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Automation and the Future of Work

Automation and the Future of Work

The topic of artificial intelligence (AI) is red hot and dominates the headlines for much of the daily tech news cycle. There’s been some intriguing (and attention grabbing) themes running between these headlines including the potential for AI to end humanity (which included a public feud between Elon Musk and Mark Zuckerberg).  Another key theme has revolved around the potential for AI and automation technologies to eliminate jobs with frightening efficiency. But perhaps the general public is feeling less paranoid about these threats as a recent PwC report found two in three people believe technology will improve their job prospects, not diminish them. What we can be sure of is that AI has arrived and is here to stay. What we cannot predict is the speed and extent of its impact in the future.

As referenced many times before, there are parallels to draw between the onset of AI and the Industrial Revolution. The invention of machines in the late 18th century that could perform some of the most laborious tasks previously done by people or domesticated animals led to a displacement of physical labor and a transformation of the labor market. It was a process that played out over several generations and laid the groundwork for much of modern society. Now, with AI, we are seeing the potential for a similar impact. Instead of displacing human physical labor, we are experiencing a displacement of mental labor. We’ve witnessed the invention of devices and software that can handle certain types of mental labor with great efficiency. For these certain tasks, AI can bring greater speed, accuracy, reliability and predictability.

This displacement of mental labor is not new. For example, in the movie Hidden Figures we saw human calculators being replaced by IBM mainframes over fifty years ago. This has been a trend building for many years, but recent acceleration is undeniable. I am a firm believer that this trend will drive great gains in labor productivity and benefit society broadly, just as was seen during the Industrial Revolution. This is particularly true because many of the tasks at which AI excels are the most tedious and tiring mental tasks. Does anyone yearn to go back to the days of human calculators? Just as the Industrial Revolution eliminated many of the most difficult and dangerous jobs, AI will eliminate many of the least appealing jobs for office workers.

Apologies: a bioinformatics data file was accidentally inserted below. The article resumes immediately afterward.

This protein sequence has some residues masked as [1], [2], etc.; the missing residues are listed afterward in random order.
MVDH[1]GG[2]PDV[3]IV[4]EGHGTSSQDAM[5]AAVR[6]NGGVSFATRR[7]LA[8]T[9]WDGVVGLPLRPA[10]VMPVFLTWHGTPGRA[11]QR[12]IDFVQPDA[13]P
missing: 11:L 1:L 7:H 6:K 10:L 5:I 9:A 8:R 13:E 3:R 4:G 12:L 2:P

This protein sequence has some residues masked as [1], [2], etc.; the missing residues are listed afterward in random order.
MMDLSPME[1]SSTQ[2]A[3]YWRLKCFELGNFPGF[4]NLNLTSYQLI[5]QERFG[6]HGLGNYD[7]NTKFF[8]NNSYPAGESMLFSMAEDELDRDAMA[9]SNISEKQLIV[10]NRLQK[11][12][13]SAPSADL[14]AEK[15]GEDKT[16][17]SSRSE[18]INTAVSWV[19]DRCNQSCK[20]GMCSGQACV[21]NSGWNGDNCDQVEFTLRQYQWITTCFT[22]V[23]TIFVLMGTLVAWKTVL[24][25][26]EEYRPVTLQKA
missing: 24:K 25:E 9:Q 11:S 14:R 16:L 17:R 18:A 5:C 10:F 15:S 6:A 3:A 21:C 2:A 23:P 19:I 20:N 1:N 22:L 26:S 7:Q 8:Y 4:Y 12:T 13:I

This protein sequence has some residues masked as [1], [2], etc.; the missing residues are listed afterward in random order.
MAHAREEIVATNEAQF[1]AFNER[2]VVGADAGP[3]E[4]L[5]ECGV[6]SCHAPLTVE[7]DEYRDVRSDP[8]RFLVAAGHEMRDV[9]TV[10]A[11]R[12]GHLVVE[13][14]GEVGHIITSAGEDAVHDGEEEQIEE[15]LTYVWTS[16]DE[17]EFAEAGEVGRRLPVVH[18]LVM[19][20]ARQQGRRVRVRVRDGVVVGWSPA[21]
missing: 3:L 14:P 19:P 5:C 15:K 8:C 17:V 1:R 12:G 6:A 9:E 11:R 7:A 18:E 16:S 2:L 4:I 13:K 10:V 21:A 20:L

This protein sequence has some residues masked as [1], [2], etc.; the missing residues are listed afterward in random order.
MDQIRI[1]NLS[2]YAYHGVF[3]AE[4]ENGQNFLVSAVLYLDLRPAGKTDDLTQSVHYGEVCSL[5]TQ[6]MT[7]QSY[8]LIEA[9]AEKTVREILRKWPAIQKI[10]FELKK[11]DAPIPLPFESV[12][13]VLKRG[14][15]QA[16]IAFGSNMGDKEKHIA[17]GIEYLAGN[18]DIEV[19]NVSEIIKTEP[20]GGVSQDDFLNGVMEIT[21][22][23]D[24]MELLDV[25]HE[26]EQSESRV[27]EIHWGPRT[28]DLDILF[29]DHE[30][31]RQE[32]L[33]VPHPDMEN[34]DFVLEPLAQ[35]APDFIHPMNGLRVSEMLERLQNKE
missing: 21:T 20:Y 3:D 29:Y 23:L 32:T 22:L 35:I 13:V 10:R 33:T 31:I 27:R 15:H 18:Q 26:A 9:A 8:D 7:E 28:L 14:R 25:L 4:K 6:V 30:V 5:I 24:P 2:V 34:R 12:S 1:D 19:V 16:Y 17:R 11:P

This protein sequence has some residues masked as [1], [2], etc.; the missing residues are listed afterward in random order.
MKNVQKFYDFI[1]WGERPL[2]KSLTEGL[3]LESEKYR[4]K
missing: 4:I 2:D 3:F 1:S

It’s been interesting to see where new AI applications are turning up and gaining traction – from the emergence of driverless cars, to journalism with the Washington Posts’ AI-powered bot named Heliograf. Heliograf made its debut last year and has been deemed the “most sophisticated use of artificial intelligence in journalism to date.” AI is also appearing in industries like accounting, where we see AI-based bookkeeping, and marketing, with deepened personalization and automated customer interactions. For example, our portfolio company RapidMiner, a leader in advanced analytics (and AI!), uses an AI bot on its homepage to help direct customer inquiries.

So, what does this mean for us, the happily employed masses? In most cases, AI won’t eliminate the need for human employees. It will certainly shift our roles, eliminating much of the tedious, repetitive work and making organizations’ systems more efficient and profitable. And despite the current panic over potential job loss, I think human ingenuity will lead us to “next generation” jobs pretty effectively. Office buildings were once filled with accountants using calculators to balance books – working through reams of endless paperwork to generate answers and insights. Computers changed that game and didn’t lead to a loss of jobs, but in fact created far more new and better ones. They created efficiencies that led to new job possibilities and growth. The bottom line is this: as AI and automation technologies continue to evolve, people will need to shift their skill sets accordingly, but the possibilities are inspiring.

Keep an eye out for more from us on automation, we’ve just barely scratched the surface.

One Comment

  1. Alex Parker
    May 5, 2018

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